\begin{aligned} \mathbf {F} = |A|^2 \hbar k \frac{\partial \omega }{\partial k} \int _0^{2\pi } \mathrm {d}\chi \ \bigg [ \begin{pmatrix} 1-\cos \chi \\ -\sin \chi \end{pmatrix} \dfrac{\partial \sigma }{\partial \chi } \bigg ]= |A|^2 \hbar k \frac{\partial \omega }{\partial k} \begin{pmatrix} \sigma _\parallel \\ \sigma _\perp \end{pmatrix} \end{aligned}
(1)

where A is the amplitude of the spin wave, $$\sigma _\parallel /\sigma _\perp$$ is the longitudinal/perpendicular cross section and $$\partial \omega /\partial k$$ is the group velocity. For a quadratic dispersion relation, $$\omega \sim k^2$$, the above formula (1) coincides with what was derived via a Lagrangian approach in an earlier study46. The effective momentum transfer force is determined by angular integrals over the differential cross section, weighted by $$1-\cos \chi$$ and $$\sin \chi$$. This indicates that no momentum is transferred for forward scattering ($$\chi =0$$) of the magnon. Furthermore, the component of $$\mathbf {F}$$ perpendicular to the wave vector is only finite for skew scattering, i.e. if the differential cross section is asymmetric with respect to $$\chi$$. Supplementing Eq. (1) to the Thiele equation yields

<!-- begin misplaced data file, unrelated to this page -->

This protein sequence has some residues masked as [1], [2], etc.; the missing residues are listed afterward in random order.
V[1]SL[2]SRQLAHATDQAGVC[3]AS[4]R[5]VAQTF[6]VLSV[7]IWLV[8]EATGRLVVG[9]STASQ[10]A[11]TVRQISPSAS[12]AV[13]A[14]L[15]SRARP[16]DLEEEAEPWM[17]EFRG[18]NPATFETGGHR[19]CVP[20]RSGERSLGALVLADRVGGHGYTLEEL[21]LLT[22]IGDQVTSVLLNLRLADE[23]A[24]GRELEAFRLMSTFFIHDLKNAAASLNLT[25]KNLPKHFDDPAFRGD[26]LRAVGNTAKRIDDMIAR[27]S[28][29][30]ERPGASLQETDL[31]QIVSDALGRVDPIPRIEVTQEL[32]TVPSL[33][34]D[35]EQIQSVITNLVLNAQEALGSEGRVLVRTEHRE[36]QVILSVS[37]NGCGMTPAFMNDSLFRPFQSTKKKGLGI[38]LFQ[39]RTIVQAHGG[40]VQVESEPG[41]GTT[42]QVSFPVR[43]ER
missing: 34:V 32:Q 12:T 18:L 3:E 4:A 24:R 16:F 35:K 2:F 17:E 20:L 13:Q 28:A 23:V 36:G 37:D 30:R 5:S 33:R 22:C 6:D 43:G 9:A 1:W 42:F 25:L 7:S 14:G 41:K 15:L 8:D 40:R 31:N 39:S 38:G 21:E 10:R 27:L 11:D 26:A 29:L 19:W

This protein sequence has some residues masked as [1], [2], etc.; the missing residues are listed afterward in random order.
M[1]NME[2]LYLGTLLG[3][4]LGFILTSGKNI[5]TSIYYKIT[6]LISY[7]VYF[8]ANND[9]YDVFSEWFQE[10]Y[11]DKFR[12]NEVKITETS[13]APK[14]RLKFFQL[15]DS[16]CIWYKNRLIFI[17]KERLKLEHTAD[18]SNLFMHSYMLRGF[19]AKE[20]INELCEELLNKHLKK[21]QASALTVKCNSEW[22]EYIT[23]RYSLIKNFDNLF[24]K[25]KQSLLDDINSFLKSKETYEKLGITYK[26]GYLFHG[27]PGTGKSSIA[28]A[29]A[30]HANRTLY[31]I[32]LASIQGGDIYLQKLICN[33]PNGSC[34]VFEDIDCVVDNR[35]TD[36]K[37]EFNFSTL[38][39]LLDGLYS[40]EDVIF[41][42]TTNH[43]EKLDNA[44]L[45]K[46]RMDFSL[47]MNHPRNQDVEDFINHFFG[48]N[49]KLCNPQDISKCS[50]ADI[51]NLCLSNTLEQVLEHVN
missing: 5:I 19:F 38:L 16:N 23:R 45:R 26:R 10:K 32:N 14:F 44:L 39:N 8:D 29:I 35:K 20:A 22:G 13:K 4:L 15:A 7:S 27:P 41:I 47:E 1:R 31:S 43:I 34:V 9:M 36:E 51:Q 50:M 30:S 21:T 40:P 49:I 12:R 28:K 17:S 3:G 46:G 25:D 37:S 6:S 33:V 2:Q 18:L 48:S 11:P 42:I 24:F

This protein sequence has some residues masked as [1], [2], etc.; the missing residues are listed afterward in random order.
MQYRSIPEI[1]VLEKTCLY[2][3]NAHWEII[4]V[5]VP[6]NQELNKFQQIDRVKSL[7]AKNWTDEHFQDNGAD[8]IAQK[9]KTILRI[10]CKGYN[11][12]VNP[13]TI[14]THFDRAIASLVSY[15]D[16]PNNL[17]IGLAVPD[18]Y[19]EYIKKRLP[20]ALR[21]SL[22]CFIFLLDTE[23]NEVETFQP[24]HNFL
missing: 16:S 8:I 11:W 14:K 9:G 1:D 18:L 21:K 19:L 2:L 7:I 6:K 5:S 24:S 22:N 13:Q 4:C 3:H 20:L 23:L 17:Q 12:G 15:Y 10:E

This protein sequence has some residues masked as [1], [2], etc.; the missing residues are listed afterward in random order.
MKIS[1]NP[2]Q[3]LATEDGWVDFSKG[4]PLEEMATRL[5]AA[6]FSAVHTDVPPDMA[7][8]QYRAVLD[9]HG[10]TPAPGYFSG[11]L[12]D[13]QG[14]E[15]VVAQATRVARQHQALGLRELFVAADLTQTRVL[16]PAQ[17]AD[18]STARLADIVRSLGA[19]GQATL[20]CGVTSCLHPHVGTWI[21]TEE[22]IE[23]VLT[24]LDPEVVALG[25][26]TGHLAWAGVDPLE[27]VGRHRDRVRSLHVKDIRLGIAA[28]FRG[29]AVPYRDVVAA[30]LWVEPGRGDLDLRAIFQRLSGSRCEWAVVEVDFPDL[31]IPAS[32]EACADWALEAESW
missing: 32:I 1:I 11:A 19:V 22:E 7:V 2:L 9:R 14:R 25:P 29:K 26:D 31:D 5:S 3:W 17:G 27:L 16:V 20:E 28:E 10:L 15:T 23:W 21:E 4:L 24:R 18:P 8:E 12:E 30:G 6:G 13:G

\begin{aligned} G\mathbf {e}_\perp \times \mathbf {v} +\alpha D\mathbf {v} =|A|^2 \hbar k \frac{\partial \omega }{\partial k} \begin{pmatrix} \sigma _\parallel \\ \sigma _\perp \end{pmatrix} \end{aligned}
(2)

and the skyrmion Nernst angle can be calculated from this expression via

\begin{aligned} \theta = \arctan \bigg ( \frac{-G \sigma _\parallel + \alpha D\sigma _\perp }{\alpha D \sigma _\parallel + G \sigma _\perp } \bigg ) \overset{\alpha D\ll G}{\approx } - \arctan \bigg ( \frac{\sigma _\parallel }{\sigma _\perp } \bigg ) \end{aligned}
(3)